How do you get the Bubbles into Wine?

by | Mar 14, 2024 | 0 comments

There are two ways to create sparkling wine – Champagne and Charmat methods produce the bubbles, but they differ significantly in terms of production processes, resulting flavours, and overall characteristics.  These differences stem from variations in fermentation, aging, and carbonation techniques, all of which play a vital role in shaping the final product.

Champagne is perhaps the most renowned sparkling wine style globally, hailing from the Champagne region of France.  The traditional method, also known as the méthode champenoise, is employed in its production.  This intricate and time-consuming process involves a secondary fermentation that takes place in the bottle.  After the base wine is created, a mixture of yeast and sugar is added to induce a second fermentation.  This leads to the formation of carbon dioxide, which gets trapped in the bottle, creating those characteristic bubbles.  The bottles are then aged on their lees, allowing for complex flavours to develop over time.  This method imparts a toasty, bready quality and fine, persistent bubbles to the final wine. As a result of this labour-intensive approach, Champagne tends to be more expensive compared to other sparkling wines.  Both the Gonet-Sulcova Blanc de Blancs Champagne and the Silverhand NV English sparkling wine use this traditional method. Our Ridgeview Fitzrovia Sparkling Rose from Sussex is also made in the traditional Method with 18 months of secondary fermentation in the bottle, giving it a beautiful croissant/briouch flavours that champagnes are renowned for.

On the other hand, the Charmat method, also known as the tank method or cuve close, is a more economical and efficient way of producing sparkling wines. I n this technique, the secondary fermentation takes place in large pressurized tanks rather than individual bottles.  The base wine is first created, and then it is transferred to the tank along with a mixture of yeast and sugar.  The fermentation occurs within the tank, and once complete, the wine is filtered and bottled under pressure.  This method is less time-consuming than the traditional method and results in wines with fruitier, fresher characteristics and larger, less persistent bubbles. The Charmat method is often favoured for producing lighter, more approachable sparkling wines that are meant to be enjoyed young and without the prolonged aging associated with Champagne.  Our Silver Reign English sparkling wine from Kent uses this Charmat method to create its magical bubbles.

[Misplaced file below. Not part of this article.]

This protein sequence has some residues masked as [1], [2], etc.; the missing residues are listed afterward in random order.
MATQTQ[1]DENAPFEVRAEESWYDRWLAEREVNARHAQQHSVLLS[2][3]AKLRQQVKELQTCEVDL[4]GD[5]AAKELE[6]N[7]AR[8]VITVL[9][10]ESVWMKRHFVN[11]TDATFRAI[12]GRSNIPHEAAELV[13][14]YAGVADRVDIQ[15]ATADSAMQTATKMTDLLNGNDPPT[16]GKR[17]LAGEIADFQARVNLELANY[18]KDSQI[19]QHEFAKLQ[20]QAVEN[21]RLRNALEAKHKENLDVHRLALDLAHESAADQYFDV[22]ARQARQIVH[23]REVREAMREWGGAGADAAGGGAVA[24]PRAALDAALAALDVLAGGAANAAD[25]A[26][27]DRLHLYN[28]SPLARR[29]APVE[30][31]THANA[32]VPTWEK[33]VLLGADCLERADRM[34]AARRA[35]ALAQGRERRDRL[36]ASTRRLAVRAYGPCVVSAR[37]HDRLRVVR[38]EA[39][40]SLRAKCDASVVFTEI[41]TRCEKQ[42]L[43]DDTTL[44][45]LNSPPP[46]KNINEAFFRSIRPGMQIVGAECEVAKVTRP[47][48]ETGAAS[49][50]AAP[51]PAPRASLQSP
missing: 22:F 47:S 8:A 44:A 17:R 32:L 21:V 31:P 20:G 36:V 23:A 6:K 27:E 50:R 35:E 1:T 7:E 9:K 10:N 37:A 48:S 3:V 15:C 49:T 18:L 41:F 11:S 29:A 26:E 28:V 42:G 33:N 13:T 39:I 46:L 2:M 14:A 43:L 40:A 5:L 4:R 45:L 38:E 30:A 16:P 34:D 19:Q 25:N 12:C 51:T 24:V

In terms of flavour profile, Champagne tends to exhibit a greater depth and complexity due to its extended lees aging.  It showcases notes of baked bread, biscuit, and nuanced fruit flavours.  Charmat-produced wines, on the other hand, emphasize primary fruit aromas and flavours, offering a crisp and refreshing experience that is more immediate on the palate.

In conclusion, the differences between Champagne and Charmat lie primarily in their production methods, resulting in distinct taste profiles and characteristics.  Champagne’s traditional method produces wines with a rich, complex, and layered character, while Charmat’s tank method leads to wines that are fruit-forward and lively.  Whether you prefer the elegance of Champagne or the accessibility of Charmat-produced sparkling wines, both styles offer delightful options for various occasions and preferences and Wine Guy on Skye holds sparkling wines to match your taste and budget, and our variety ensures you can match your bubbles to both the amazing views of Waternish and our impressive food and produce.